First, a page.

CEMENTERIA DI PALAZZOLO
On this site the very first modern cement plant in Italy was established starting from 1856. Created by the French company Lamarque&Lautrec, it consisted in a group of kilns which main purpose was to provide concrete for the construction of the nearby railway viaduct - managed by the company above-mentioned. Once the viaduct was completed the factory was sold to the railroad company Società Ferroviaria dell'Alta Italia and from there to Giuseppe Piccinelli's Società Bergamasca per la Fabbricazione del Cemento e della Calce Idraulica, in 1872. The plant was then completely renovated through the installation of six Dietzsch shaft kilns, reaching a monthly capacity of 5500 t of natural cement. In 1906 the Piccinelli company merged with the Bergamo-based Pesenti one, giving birth to Società Italiana dei Cementi e delle Calci Idrauliche, later Italcementi. During the 1930s the cement plant shifted from natural to artificial cement production, being amongst the earliest in Italy. A first rotary kiln was put on stream in 1931, while a second one followed in 1940. Both of them used the wet process. Heavily damaged during the conflict, the factory was quickly restored and was able to restart already in 1946. Reconstruction was the occasion to further improve the production capacity, passing from the prewar level of 120000 t to 144000 t. In 1960s Italcementi slowly replaced this cement plant with a new larger one in Rezzato. Rotary kilns were stopped in 1966 and grinding activities ten years later.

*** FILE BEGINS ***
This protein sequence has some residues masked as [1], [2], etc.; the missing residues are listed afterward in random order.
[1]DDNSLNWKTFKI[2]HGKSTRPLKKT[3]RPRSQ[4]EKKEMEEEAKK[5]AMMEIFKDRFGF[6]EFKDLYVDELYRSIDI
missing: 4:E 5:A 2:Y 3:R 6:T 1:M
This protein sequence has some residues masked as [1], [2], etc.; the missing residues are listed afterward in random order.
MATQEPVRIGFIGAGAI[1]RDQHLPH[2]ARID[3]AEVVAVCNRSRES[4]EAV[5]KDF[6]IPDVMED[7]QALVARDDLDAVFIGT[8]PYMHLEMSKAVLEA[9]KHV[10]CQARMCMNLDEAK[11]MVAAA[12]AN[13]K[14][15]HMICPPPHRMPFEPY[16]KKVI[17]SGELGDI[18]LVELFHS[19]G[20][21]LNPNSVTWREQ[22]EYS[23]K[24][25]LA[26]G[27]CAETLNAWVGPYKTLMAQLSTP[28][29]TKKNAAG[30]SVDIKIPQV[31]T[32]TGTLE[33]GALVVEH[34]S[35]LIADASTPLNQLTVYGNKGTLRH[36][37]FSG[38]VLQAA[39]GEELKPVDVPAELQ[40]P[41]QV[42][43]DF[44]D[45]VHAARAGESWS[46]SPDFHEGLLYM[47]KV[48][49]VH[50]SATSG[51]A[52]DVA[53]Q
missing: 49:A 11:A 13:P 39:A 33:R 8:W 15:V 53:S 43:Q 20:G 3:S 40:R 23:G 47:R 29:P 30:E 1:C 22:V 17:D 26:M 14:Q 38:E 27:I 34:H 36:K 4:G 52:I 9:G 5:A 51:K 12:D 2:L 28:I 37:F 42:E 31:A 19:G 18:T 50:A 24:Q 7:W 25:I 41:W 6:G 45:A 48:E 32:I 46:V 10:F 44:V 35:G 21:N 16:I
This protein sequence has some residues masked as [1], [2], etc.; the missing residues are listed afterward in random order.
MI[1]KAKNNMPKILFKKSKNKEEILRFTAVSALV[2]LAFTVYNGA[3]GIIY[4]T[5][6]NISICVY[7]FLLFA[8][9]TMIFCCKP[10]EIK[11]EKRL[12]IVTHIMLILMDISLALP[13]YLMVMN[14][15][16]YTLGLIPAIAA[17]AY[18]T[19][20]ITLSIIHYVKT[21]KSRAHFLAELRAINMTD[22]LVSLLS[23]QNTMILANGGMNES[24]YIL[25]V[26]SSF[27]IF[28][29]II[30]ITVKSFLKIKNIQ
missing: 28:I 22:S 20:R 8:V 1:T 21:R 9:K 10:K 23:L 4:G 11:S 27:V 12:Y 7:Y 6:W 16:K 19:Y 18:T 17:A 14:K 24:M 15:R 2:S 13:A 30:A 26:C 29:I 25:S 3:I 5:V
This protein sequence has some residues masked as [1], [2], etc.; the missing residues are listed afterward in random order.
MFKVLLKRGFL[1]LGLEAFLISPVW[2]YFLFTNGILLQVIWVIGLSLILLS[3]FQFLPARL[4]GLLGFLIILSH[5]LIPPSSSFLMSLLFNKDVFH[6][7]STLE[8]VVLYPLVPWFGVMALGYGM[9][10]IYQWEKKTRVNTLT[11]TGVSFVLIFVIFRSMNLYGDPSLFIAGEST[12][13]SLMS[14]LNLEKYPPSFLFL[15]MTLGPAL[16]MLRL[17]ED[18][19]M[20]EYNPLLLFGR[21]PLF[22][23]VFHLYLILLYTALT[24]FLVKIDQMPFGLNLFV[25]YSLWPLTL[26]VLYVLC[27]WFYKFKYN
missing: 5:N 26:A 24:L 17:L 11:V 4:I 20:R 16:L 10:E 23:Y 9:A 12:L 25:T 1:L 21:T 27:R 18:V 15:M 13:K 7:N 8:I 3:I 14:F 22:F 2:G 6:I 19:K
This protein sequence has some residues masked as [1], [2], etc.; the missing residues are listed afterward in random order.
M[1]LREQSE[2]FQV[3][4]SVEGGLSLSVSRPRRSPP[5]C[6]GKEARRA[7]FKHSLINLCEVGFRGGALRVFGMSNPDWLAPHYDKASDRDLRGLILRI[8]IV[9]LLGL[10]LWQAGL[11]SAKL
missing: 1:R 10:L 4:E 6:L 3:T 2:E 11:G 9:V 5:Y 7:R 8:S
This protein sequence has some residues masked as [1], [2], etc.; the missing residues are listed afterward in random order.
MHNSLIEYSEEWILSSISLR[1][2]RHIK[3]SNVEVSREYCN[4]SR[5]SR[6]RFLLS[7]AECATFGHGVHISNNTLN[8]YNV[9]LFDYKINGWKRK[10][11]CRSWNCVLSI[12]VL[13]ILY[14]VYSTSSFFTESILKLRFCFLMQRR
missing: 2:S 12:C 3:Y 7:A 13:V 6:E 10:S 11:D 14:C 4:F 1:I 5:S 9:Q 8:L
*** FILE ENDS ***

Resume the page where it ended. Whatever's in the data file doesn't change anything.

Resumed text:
Zamagni, V. (2006), Italcementi , Il Mulino, Bologna.